RIYADH (Reuters) - Saudi Arabian women rejoiced at their new freedom to drive on Wednesday, with some taking to the roads even though licences will not be issued for nine months.
Hundreds of others chatted with hiring managers at a Riyadh job fair, factoring in the new element in their career plans: their ability to drive themselves to work.
“Saudi Arabia will never be the same again. The rain begins with a single drop,” Manal al-Sharif, who was arrested in 2011 after a driving protest, said in an online statement.
King Salman announced the historic change on Tuesday, ending a conservative tradition which limited women’s mobility and was seen by rights activists as an emblem of their suppression.
Saudi Arabia was the only remaining country in the world to bar women from driving.
At the jobs fair, Sultana, 30, said she had received four job offers since graduating from law school two years ago but turned them down because of transport issues.
“My parents don’t allow me to use Uber or Careem, so one of my brothers or the driver would need to take me,” she said, referring to dial-a ride companies.
“I’m so excited to learn how to drive. This will be a big difference for me. I will be independent. I won’t need a driver. I can do everything myself.”
She plans to start taking driving lessons when her family travels abroad for vacation.
Other women weren’t waiting. Internet videos showed a handful of women driving cars overnight, even though the ban has not been officially lifted.
The move represents a big crack in the laws and social mores governing women in the conservative Muslim kingdom. The guardianship system requires women to have a male relative’s approval for most decisions on education, employment, marriage, travel plans and even medical treatment.
The new initiative recalls previous modernising milestones that unnerved conservatives at first but were eventually accepted, such as the 1960s start of state education for girls and the introduction of television.
The decree is expected to boost the fortunes of 32-year-old Crown Prince Mohammed bin Salman, who has ascended to the heights of power in the kingdom with an ambitious domestic reform programme and assertive foreign policy.
A muted response from Saudi’s clergy, which has long backed the ban, suggested power shared between the Al Saud dynasty and the Wahhabi religious establishment could be shifting decisively in favour of the royals.
Many younger Saudis regard Prince Mohammed’s ascent as evidence their generation is taking a central place in running a country whose patriarchal traditions have for decades made power the province of the old and blocked women’s progress.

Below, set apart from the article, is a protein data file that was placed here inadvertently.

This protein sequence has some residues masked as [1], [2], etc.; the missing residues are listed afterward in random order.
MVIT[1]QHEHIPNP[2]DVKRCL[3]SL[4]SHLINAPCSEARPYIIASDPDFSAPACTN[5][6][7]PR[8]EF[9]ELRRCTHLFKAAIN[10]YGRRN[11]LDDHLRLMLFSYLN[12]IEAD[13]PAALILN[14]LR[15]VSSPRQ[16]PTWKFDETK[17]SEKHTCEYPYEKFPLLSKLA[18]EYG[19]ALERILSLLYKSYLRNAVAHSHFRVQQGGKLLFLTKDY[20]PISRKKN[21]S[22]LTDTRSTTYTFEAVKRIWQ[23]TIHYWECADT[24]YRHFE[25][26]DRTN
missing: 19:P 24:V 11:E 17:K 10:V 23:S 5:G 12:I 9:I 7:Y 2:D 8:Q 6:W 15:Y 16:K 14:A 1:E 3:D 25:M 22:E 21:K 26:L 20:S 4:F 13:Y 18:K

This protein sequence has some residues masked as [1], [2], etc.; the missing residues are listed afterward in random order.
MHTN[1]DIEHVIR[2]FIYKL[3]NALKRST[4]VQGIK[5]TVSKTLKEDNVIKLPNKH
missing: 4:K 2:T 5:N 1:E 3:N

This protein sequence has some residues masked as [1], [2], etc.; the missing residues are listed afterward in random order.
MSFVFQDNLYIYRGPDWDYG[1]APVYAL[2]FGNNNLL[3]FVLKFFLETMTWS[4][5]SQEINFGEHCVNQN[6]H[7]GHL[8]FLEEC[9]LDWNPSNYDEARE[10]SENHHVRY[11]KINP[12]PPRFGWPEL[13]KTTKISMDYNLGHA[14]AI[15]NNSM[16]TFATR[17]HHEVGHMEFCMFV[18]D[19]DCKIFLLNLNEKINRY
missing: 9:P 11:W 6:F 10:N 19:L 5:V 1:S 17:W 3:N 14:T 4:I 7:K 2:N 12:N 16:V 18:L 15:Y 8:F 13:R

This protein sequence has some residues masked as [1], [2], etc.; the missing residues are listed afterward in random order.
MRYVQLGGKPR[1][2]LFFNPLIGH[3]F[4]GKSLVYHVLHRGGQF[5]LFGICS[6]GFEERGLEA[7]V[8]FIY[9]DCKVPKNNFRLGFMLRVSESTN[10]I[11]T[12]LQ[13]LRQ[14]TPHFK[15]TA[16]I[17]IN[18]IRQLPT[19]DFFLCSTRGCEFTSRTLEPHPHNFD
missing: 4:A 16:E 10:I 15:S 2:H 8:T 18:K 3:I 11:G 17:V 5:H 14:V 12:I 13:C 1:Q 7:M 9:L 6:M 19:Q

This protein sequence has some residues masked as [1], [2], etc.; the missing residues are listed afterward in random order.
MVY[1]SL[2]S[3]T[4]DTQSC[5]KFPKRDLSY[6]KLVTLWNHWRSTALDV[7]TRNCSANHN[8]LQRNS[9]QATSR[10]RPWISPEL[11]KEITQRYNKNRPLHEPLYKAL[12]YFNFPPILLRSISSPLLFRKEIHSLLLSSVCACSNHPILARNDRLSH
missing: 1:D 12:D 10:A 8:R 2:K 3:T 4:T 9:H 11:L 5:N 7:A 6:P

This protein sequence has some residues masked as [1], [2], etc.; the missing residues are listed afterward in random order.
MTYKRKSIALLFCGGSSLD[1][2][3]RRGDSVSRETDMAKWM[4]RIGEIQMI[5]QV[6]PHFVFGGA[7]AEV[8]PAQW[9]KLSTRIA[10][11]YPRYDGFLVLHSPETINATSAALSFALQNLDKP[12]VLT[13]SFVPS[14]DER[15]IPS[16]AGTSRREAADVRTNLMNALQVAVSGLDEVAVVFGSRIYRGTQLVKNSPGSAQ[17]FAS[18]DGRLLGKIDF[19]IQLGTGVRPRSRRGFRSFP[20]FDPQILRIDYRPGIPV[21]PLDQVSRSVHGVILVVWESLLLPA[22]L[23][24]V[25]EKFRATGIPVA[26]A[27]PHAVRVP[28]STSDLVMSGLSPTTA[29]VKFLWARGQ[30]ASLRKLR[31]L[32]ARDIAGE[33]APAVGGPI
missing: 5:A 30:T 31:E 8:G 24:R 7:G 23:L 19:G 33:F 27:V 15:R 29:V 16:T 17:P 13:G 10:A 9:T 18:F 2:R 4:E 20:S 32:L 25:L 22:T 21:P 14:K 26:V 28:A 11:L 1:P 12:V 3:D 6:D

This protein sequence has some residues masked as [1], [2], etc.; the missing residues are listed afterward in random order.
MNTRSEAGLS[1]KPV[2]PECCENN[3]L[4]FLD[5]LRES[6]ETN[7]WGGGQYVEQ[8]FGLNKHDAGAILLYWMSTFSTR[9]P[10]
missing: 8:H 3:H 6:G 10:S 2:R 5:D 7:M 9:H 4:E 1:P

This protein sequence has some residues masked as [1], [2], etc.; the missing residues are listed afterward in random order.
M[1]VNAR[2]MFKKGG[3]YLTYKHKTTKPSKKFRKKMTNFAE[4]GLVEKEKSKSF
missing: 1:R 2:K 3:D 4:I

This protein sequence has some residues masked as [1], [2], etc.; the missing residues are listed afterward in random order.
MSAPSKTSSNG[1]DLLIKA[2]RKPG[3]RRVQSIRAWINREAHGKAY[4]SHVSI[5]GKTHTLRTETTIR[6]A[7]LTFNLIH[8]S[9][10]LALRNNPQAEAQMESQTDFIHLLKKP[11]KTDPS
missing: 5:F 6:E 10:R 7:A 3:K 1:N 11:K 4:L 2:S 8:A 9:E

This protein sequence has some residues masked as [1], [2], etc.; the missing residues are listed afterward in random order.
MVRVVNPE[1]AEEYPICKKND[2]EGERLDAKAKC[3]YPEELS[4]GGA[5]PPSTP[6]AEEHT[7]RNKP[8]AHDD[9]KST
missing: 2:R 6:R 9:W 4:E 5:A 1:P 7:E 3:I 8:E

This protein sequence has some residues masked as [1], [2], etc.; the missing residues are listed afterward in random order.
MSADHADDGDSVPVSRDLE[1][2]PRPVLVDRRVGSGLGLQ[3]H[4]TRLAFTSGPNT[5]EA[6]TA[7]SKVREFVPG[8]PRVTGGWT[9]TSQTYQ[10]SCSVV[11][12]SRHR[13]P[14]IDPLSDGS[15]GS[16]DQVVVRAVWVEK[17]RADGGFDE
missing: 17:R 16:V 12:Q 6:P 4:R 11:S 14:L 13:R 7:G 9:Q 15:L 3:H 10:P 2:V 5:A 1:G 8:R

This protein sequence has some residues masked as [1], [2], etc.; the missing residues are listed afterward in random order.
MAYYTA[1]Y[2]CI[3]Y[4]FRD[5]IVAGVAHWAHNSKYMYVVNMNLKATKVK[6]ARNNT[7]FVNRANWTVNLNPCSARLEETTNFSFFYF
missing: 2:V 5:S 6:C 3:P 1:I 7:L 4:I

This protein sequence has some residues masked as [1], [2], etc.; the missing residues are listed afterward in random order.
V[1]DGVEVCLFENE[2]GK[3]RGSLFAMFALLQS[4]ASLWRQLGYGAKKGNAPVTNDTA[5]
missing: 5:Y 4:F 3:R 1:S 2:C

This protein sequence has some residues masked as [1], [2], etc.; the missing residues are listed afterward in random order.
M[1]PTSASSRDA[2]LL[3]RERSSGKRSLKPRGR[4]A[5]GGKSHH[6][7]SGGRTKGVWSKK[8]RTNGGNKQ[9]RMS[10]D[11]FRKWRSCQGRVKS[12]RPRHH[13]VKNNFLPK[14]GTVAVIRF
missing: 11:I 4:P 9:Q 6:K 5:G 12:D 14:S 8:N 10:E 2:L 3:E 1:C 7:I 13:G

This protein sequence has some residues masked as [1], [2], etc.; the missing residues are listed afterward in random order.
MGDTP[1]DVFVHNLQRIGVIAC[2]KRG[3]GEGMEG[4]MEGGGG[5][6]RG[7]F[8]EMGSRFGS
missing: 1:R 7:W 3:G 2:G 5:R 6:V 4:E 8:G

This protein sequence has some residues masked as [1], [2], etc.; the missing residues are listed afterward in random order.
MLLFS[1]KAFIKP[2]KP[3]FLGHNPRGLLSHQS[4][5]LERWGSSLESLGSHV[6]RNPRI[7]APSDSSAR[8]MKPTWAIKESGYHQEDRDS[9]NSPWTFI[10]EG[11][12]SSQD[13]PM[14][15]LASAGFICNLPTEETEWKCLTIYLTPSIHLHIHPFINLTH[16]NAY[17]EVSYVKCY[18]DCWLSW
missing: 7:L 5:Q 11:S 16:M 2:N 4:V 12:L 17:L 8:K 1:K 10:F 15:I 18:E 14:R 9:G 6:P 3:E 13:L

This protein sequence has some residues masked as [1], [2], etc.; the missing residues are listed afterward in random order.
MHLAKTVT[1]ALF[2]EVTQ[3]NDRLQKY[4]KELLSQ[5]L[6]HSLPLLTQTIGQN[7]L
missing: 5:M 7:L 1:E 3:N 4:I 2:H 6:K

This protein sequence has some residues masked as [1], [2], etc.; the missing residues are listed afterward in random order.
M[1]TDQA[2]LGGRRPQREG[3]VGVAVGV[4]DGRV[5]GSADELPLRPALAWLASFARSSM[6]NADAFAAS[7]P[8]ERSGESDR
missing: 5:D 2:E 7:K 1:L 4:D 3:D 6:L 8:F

Sharif, the activist, described the driving ban’s removal as “just the start to end long-standing unjust laws (that) have always considered Saudi women minors who are not trusted to drive their own destiny.”
A driving instructor at a government-run centre said women called all day to inquire about registering a licence, but he had received no instructions yet from the government.
Um Faisal, a mother of six, said her daughters would get licenses as soon as possible.
“Years ago, there wasn’t work outside the house. But today women need to get out and go places. This generation needs to drive,” she said, clad in a long black abaya.
The Saudi ambassador to Washington said on Tuesday women would not need their guardians’ permission to get a licence, nor to have a guardian in the car when driving.
In a country where gender segregation has been strictly enforced for decades in keeping with the austere Wahhabi form of Sunni Islam, the decree means women will have regular contact with unrelated men, such as fellow drivers and traffic police.
Other rules have loosened recently, with the government sponsoring concerts deemed un-Islamic by clerics, allowing women into a large sports stadium for the first time and permitting them to dance beside men in a central Riyadh street over the weekend.
Amnesty International welcomed the decree as “long overdue” but said there was still a range of discriminatory laws and practices that needed to be overturned.
That risks inflaming tensions with influential Wahhabi clerics with whom the ruling Al Saud has enjoyed a close strategic alliance since the kingdom’s founding.
The state-backed Council of Religious Scholars expressed support for the king’s decree. Grand Mufti Sheikh Abdulaziz Al al-Sheikh, who has repeatedly opposed women working and driving and said letting them into politics may mean “opening the door to evil”, has yet to comment.
Some Islamist clerics are currently in detention in Saudi Arabia following an apparent crackdown on potential opponents of the kingdom’s rulers this month.
Bernard Haykel, professor of Near East studies at Princeton University, said the driving announcement may help explain that.
“They might have raised a storm against the government by mobilising opposition in the name of religion. They have been stymied,” he said.
Still, some men expressed outrage at the about-face by prominent clerics, who in the past have sometimes justified the driving ban by saying women’s brains are too small or that driving endangered their ovaries.
“Whoever says this is permitted is a sinner. Women driving means great evils and this makes them especially sinful,” one Twitter user wrote.
Kawthar al-Arbash, a member of the Shura Council, a government advisory body, acknowledged that resistance, saying: “That’s how things go. Everything new is accompanied by fears.”
Additional reporting by Sylvia Westall in Dubai and Warren Strobel in Washington; Editing by William Maclean/Andrew Roche/Jeremy Gaunt